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Can first home buyers still buy in Sydney?

  • June 21 2021
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Can first home buyers still buy in Sydney?

By Cameron Micallef
June 21 2021

Strong buyer interest, spurred on by record-low interest rates, as well as below average wage growth, means it could now be harder than ever for first home buyers to enter the market.

Can first home buyers still buy in Sydney

Can first home buyers still buy in Sydney?

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  • June 21 2021
  • Share

Strong buyer interest, spurred on by record-low interest rates, as well as below average wage growth, means it could now be harder than ever for first home buyers to enter the market.

Can first home buyers still buy in Sydney

Ironically, a spate of new home buyers rushing to get into the market have made it more difficult for the next group of first time market entrants due to rapidly increasing house prices.

Data from Domain’s First-Home Buyers Report 2021 found that lower interest rates and improved mortgage repayments are acting as a double-edged sword for buyers, making them a key driver for property prices as well as the key reasons many first time buyers are finding it harder than ever to save for a deposit. 

And while cheap interest is making it difficult for savers, it just got a lot harder with the overall increase in savings times across capital cities growing from between two to nine months.

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In fact, according to Domain's data, a couple that wants to live in Sydney will now have to spend seven years and one month saving up for a 20 per cent deposit. 

However, despite the sudden increase in prices for first home buyers, Pure Property Investment’s founder, Paul Glossop, highlighted a misconception with Sydney's apparent record smashing numbers.

“While the Sydney market has seen a strong increase over the past 10 months in the range of 8 to 20 per cent in some cases, it’s important buyers remember that between 2017 and 2019 that Sydney’s market saw its greatest reduction in history, falling by 20 per cent.

“The reality is at this stage, Sydney’s market is only tracking slightly higher than its previous peak,” Mr Glossop told nestegg.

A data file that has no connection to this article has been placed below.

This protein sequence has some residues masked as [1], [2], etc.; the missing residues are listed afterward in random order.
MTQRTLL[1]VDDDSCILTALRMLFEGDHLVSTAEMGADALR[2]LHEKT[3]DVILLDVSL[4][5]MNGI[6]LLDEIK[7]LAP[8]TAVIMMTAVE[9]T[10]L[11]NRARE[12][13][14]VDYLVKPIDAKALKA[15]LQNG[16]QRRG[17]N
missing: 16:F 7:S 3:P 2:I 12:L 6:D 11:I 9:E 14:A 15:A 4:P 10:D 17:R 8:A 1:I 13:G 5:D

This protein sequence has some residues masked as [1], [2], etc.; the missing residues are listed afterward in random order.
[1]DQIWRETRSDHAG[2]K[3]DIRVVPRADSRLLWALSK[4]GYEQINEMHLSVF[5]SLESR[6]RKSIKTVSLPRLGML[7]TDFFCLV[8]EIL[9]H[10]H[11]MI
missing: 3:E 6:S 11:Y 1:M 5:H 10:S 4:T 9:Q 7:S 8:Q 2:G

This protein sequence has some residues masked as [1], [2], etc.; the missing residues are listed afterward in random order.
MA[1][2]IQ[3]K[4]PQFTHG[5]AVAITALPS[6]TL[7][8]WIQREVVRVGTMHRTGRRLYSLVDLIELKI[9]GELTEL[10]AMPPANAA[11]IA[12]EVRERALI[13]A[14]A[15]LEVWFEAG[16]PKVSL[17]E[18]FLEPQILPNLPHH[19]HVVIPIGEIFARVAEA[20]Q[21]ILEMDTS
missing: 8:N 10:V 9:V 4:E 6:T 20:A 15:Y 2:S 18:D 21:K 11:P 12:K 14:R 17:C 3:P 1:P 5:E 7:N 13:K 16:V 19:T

Mr Glossop also highlighted the significant drop in costs when it comes to borrowing. 

“Although Sydney property prices are continuing to increase, the actual affordability of the equivalent properties is still cheaper than where it was at its previous peaks of 2017,” he said.

Alternatives strategies

Forecasts continue to predict the Sydney's property market will grow by 15 per cent over the next 12 months, with Mr Glossop noting buyers may need to get creative if they want to get a foot in the door.

“It is always a good suggestion for first home buyers to consider other strategies to enter the market sooner. Strategies such as smaller deposits accessing equity from family members as guarantors or even considering joint purchases with family and or friends to get a foot in the door,” he said.

The property investor also pointed out that Sydney is Australia’s most expensive market, with investors able to look outside of the harbour city for an alternatives.

“There are a multitude of markets across Australia within very affordable price brackets that are experiencing rapid and record capital growth along with extremely strong cash flow and in many cases allowing the properties to be cash flow neutral or positive, which should be highly considered for first home buyers who may feel that they are priced out of the Sydney market currently,” he said.

Good for those in the market

While getting into the market might be a struggle, record-low interest rates that hurt would-be buyers, as well as savers, act as an advantage when it comes to repayments.

It is recommended that home owners dedicate less than 30 per cent of income towards mortgage repayments to avoid ‘mortgage stress’.

“All cities currently fall below this threshold based on a couple’s income aged between 25-34 years old, assuming a 20 per cent deposit has been paid on the entry-priced home,” Domain said.

“On average, across the cities the amount of income required to service a mortgage repayment has declined from 24 per cent in 2012 to 18 per cent in 2021 for an entry-priced house (assuming 20 per cent deposit). For units, this has dropped from 21 per cent to 13 per cent.”

However, it should be noted that the RBA has previously said interest rates will rise by 2024, with leading economists predicting a sooner move.

Can first home buyers still buy in Sydney?
Can first home buyers still buy in Sydney
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About the author

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Cameron is a journalist for Momentum Media's nestegg and Smart Property Investment. He enjoys giving Aussies practical financial tips and tricks to help grow their wealth and achieve financial independence. As a self-confessed finance nerd, Cameron enjoys chatting with industry experts and commentators to leverage their insights to grow your portfolio.

About the author

author image
Cameron Micallef

Cameron is a journalist for Momentum Media's nestegg and Smart Property Investment. He enjoys giving Aussies practical financial tips and tricks to help grow their wealth and achieve financial independence. As a self-confessed finance nerd, Cameron enjoys chatting with industry experts and commentators to leverage their insights to grow your portfolio.

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